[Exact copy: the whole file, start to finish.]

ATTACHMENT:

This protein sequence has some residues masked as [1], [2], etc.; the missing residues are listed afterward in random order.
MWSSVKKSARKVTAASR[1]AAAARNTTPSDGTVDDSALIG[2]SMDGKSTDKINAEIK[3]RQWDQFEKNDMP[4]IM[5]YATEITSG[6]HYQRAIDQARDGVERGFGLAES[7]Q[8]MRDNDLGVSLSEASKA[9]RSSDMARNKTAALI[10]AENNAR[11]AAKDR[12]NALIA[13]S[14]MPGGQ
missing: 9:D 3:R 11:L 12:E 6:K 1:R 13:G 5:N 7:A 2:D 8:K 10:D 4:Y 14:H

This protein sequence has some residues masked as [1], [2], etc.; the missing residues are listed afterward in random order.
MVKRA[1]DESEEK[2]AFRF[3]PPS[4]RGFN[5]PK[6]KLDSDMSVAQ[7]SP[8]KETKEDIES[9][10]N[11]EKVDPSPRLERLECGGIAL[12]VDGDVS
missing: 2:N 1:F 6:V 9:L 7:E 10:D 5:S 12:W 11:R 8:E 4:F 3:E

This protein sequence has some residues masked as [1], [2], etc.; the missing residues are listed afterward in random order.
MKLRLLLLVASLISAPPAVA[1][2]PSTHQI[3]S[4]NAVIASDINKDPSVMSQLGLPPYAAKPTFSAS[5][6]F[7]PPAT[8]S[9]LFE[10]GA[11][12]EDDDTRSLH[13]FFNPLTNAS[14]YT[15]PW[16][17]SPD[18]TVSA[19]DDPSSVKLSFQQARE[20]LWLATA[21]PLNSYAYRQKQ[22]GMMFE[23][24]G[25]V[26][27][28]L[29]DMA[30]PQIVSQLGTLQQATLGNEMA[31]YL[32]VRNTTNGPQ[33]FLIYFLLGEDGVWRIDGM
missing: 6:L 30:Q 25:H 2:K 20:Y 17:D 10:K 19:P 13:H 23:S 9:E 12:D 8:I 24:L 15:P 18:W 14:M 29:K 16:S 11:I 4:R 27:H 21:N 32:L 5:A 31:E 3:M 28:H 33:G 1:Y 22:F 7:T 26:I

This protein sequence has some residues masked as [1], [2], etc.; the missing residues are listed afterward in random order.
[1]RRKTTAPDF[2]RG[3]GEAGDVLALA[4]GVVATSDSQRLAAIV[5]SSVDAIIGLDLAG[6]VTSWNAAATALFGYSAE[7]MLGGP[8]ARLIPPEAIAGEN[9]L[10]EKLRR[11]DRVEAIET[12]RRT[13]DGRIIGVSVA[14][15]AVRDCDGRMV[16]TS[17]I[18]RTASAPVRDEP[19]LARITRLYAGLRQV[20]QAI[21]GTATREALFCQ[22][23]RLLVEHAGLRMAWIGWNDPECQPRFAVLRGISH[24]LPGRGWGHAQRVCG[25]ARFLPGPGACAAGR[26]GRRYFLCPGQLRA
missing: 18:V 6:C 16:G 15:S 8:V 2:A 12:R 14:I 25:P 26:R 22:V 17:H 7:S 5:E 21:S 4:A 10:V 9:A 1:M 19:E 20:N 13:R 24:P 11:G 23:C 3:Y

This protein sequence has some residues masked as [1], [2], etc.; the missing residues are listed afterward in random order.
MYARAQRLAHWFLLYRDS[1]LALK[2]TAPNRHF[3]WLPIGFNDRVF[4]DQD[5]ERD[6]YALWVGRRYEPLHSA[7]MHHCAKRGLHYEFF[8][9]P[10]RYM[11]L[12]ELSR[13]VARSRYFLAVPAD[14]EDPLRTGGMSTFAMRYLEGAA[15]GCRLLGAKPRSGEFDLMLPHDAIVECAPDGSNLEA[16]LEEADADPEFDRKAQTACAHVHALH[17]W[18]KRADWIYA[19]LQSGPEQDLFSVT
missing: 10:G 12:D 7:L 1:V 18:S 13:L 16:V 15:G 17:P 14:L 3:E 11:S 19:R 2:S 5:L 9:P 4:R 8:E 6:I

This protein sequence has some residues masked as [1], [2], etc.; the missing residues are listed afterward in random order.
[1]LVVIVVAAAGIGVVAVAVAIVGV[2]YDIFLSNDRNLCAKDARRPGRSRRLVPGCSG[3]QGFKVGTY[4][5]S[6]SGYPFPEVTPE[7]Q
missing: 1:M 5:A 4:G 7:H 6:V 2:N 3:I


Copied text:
This protein sequence has some residues masked as [1], [2], etc.; the missing residues are listed afterward in random order.
MWSSVKKSARKVTAASR[1]AAAARNTTPSDGTVDDSALIG[2]SMDGKSTDKINAEIK[3]RQWDQFEKNDMP[4]IM[5]YATEITSG[6]HYQRAIDQARDGVERGFGLAES[7]Q[8]MRDNDLGVSLSEASKA[9]RSSDMARNKTAALI[10]AENNAR[11]AAKDR[12]NALIA[13]S[14]MPGGQ
missing: 9:D 3:R 11:L 12:E 6:K 1:R 13:G 5:N 7:A 2:D 8:K 10:D 4:Y 14:H

This protein sequence has some residues masked as [1], [2], etc.; the missing residues are listed afterward in random order.
MVKRA[1]DESEEK[2]AFRF[3]PPS[4]RGFN[5]PK[6]KLDSDMSVAQ[7]SP[8]KETKEDIES[9][10]N[11]EKVDPSPRLERLECGGIAL[12]VDGDVS
missing: 2:N 1:F 6:V 9:L 7:E 10:D 5:S 12:W 11:R 8:E 4:F 3:E

This protein sequence has some residues masked as [1], [2], etc.; the missing residues are listed afterward in random order.
MKLRLLLLVASLISAPPAVA[1][2]PSTHQI[3]S[4]NAVIASDINKDPSVMSQLGLPPYAAKPTFSAS[5][6]F[7]PPAT[8]S[9]LFE[10]GA[11][12]EDDDTRSLH[13]FFNPLTNAS[14]YT[15]PW[16][17]SPD[18]TVSA[19]DDPSSVKLSFQQARE[20]LWLATA[21]PLNSYAYRQKQ[22]GMMFE[23][24]G[25]V[26][27][28]L[29]DMA[30]PQIVSQLGTLQQATLGNEMA[31]YL[32]VRNTTNGPQ[33]FLIYFLLGEDGVWRIDGM
missing: 6:L 30:Q 25:H 2:K 20:Y 17:D 10:K 19:P 13:H 23:S 9:E 12:D 8:I 24:L 15:P 18:W 14:M 29:K 16:S 11:I 4:R 27:H 21:N 32:L 5:A 31:E 3:M 28:H 33:G 1:Y 22:F 7:T 26:I

This protein sequence has some residues masked as [1], [2], etc.; the missing residues are listed afterward in random order.
[1]RRKTTAPDF[2]RG[3]GEAGDVLALA[4]GVVATSDSQRLAAIV[5]SSVDAIIGLDLAG[6]VTSWNAAATALFGYSAE[7]MLGGP[8]ARLIPPEAIAGEN[9]L[10]EKLRR[11]DRVEAIET[12]RRT[13]DGRIIGVSVA[14][15]AVRDCDGRMV[16]TS[17]I[18]RTASAPVRDEP[19]LARITRLYAGLRQV[20]QAI[21]GTATREALFCQ[22][23]RLLVEHAGLRMAWIGWNDPECQPRFAVLRGISH[24]LPGRGWGHAQRVCG[25]ARFLPGPGACAAGR[26]GRRYFLCPGQLRA
missing: 18:V 6:C 16:G 15:S 8:V 2:A 12:R 14:I 25:P 26:R 22:V 17:H 7:S 5:E 21:S 4:A 10:V 9:A 1:M 19:E 20:N 13:R 24:P 11:G 23:C 3:Y

This protein sequence has some residues masked as [1], [2], etc.; the missing residues are listed afterward in random order.
MYARAQRLAHWFLLYRDS[1]LALK[2]TAPNRHF[3]WLPIGFNDRVF[4]DQD[5]ERD[6]YALWVGRRYEPLHSA[7]MHHCAKRGLHYEFF[8][9]P[10]RYM[11]L[12]ELSR[13]VARSRYFLAVPAD[14]EDPLRTGGMSTFAMRYLEGAA[15]GCRLLGAKPRSGEFDLMLPHDAIVECAPDGSNLEA[16]LEEADADPEFDRKAQTACAHVHALH[17]W[18]KRADWIYA[19]LQSGPEQDLFSVT
missing: 10:G 12:D 7:L 1:V 18:S 13:L 16:V 15:G 17:P 14:L 3:E 11:S 19:R 2:S 5:L 9:P 4:R 8:E 6:I

This protein sequence has some residues masked as [1], [2], etc.; the missing residues are listed afterward in random order.
[1]LVVIVVAAAGIGVVAVAVAIVGV[2]YDIFLSNDRNLCAKDARRPGRSRRLVPGCSG[3]QGFKVGTY[4][5]S[6]SGYPFPEVTPE[7]Q
missing: 1:M 5:A 4:G 7:H 6:V 2:N 3:I